Retained Firefighters in the UK, also known as a Firefighter working the Retained Duty System (RDS), RDS Firefighter, part-time firefighter or on-call firefighter, in the United Kingdom and Ireland is a professional firefighter who may have full-time employment outside of the fire service but still responds to emergency calls within their local area when required.
Having been a retained fire fighter myself some years ago, it was with great pleasure that I was asked to write an article about the RDS (Retained Duty System) as they are today.
Within the UK, the majority of fire services/brigades are made up from RDS (retained duty system) firefighters due to having large rural areas where the population per mile2 is to low or the risks are not high enough to warrant a wholetime station. Larger metropolitan fire services/brigades such as London, Manchester and the West Midlands are just some that are predominantly covered by wholetime firefighters due to the high population and industrial risks.
Retained firefighters are better known as being retained than part-time, as the hours they cover in their retained roles are far more than those worked in a part time job. Some RDS members are on call for 120 hours a week as well as carrying out their day job.
The role of the retained fire fighter, has been, and still is, a key part of the fire and rescue service, in some counties they make up the majority of the fire service response.
RDS firefighters carry out the same operational roles as a wholetime fire fighter in many FRS’s (fire and rescue services), in some cases due to work loads and capacity it is not conducive for the RDS to be able to maintain certain skills, and these FRS will only train them to a certain level of response. With most things in the FRS, it will depend on the operational requirements and the ability for the crews to be able to maintain their skill sets in a specific subject, which allows them to work within the safe person concept.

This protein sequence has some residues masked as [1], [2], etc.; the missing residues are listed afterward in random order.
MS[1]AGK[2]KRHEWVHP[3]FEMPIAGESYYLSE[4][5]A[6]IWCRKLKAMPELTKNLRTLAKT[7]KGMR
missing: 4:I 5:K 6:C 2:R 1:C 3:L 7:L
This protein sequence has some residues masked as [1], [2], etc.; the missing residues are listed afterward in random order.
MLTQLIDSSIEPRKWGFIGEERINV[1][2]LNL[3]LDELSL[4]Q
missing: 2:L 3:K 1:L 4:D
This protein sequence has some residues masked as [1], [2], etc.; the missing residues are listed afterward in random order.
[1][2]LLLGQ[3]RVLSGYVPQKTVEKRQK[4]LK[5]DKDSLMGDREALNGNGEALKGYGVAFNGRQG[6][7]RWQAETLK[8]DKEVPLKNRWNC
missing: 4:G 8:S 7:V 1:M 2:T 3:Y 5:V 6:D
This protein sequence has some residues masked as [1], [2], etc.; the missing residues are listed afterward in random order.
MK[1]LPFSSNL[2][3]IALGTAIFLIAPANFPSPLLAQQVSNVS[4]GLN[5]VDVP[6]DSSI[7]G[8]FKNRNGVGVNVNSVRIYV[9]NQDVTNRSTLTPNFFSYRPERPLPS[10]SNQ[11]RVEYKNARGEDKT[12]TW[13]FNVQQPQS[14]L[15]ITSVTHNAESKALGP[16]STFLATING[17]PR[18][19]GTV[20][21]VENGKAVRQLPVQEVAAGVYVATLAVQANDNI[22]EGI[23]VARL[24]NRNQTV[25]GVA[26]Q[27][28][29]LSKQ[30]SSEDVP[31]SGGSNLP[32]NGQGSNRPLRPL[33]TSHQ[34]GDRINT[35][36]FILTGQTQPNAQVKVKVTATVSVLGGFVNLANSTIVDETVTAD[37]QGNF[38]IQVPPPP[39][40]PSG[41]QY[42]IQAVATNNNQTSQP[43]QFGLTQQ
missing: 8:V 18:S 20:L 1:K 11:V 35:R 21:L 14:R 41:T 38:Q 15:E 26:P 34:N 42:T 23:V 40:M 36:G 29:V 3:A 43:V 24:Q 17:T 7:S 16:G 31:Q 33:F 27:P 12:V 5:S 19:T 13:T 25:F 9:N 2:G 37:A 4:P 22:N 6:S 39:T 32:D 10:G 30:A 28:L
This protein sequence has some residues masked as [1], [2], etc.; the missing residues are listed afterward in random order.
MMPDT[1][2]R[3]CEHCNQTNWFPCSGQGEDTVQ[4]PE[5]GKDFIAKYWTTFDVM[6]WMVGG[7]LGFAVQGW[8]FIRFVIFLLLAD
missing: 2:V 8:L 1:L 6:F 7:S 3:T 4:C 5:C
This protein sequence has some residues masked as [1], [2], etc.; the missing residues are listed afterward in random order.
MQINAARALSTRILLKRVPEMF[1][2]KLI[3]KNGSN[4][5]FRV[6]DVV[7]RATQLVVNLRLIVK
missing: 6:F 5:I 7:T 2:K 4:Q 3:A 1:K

Some RDS crews are trained to use specialist equipment such as heavy rescue, aerial appliances and also to become part of USAR (Urban Search and Rescue) teams, these are but some of the many roles RDS firefighters carry out on a daily basis.
Retained firefighters are recruited by passing various tests, on being successful they are then put on training courses, for example some will attend a 2 week core skills course (hose running, ladders and many other topics) followed by a 2 week breathing apparatus course (different fire services will have different training schedules and methods) they are then given a development pack which must be completed within a certain timeframe, this program is a structured training program that is carried out at the fire station where they are based over a period of 18 months+ entailing various practical and theoretical sessions. The development folder must be completed to become a proficient firefighter, which means they have demonstrated competency in all the different areas within the firefighter role map.